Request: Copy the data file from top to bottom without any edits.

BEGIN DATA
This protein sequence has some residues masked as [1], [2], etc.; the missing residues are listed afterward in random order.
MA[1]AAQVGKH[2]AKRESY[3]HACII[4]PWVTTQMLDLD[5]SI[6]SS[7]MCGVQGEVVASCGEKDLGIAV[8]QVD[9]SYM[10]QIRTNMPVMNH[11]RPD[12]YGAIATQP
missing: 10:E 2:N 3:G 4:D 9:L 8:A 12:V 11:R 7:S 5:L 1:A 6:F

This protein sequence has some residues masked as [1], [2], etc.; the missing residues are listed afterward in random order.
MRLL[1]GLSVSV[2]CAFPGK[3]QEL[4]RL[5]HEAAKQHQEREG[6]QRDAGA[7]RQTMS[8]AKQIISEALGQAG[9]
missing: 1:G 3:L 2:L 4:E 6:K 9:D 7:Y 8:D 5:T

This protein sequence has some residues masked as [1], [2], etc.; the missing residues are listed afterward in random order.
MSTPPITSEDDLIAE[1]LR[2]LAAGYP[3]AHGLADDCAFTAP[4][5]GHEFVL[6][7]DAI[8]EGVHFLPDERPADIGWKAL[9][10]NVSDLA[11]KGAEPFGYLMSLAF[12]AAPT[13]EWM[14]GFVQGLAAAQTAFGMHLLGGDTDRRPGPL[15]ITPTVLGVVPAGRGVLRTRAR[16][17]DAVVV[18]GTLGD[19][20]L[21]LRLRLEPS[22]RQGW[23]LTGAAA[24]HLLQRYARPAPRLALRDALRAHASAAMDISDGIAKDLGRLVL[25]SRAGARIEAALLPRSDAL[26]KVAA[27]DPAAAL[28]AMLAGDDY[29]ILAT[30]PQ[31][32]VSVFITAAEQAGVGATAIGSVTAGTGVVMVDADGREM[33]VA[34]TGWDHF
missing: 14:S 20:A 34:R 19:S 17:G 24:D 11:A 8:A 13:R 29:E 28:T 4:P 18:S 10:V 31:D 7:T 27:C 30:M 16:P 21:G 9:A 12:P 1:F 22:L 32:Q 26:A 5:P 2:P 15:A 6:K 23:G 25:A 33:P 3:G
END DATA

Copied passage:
This protein sequence has some residues masked as [1], [2], etc.; the missing residues are listed afterward in random order.
MA[1]AAQVGKH[2]AKRESY[3]HACII[4]PWVTTQMLDLD[5]SI[6]SS[7]MCGVQGEVVASCGEKDLGIAV[8]QVD[9]SYM[10]QIRTNMPVMNH[11]RPD[12]YGAIATQP
missing: 10:E 2:N 3:G 4:D 9:L 8:A 12:V 11:R 7:S 5:L 1:A 6:F

This protein sequence has some residues masked as [1], [2], etc.; the missing residues are listed afterward in random order.
MRLL[1]GLSVSV[2]CAFPGK[3]QEL[4]RL[5]HEAAKQHQEREG[6]QRDAGA[7]RQTMS[8]AKQIISEALGQAG[9]
missing: 1:G 3:L 2:L 4:E 6:K 9:D 7:Y 8:D 5:T

This protein sequence has some residues masked as [1], [2], etc.; the missing residues are listed afterward in random order.
MSTPPITSEDDLIAE[1]LR[2]LAAGYP[3]AHGLADDCAFTAP[4][5]GHEFVL[6][7]DAI[8]EGVHFLPDERPADIGWKAL[9][10]NVSDLA[11]KGAEPFGYLMSLAF[12]AAPT[13]EWM[14]GFVQGLAAAQTAFGMHLLGGDTDRRPGPL[15]ITPTVLGVVPAGRGVLRTRAR[16][17]DAVVV[18]GTLGD[19][20]L[21]LRLRLEPS[22]RQGW[23]LTGAAA[24]HLLQRYARPAPRLALRDALRAHASAAMDISDGIAKDLGRLVL[25]SRAGARIEAALLPRSDAL[26]KVAA[27]DPAAAL[28]AMLAGDDY[29]ILAT[30]PQ[31][32]VSVFITAAEQAGVGATAIGSVTAGTGVVMVDADGREM[33]VA[34]TGWDHF
missing: 14:S 20:A 34:R 19:S 17:G 24:D 11:A 8:A 13:R 29:E 28:T 4:P 18:S 10:V 31:D 7:T 27:C 30:M 16:P 21:G 9:A 12:P 1:F 22:L 32:Q 26:A 5:P 2:P 15:A 6:K 23:G 25:A 33:P 3:G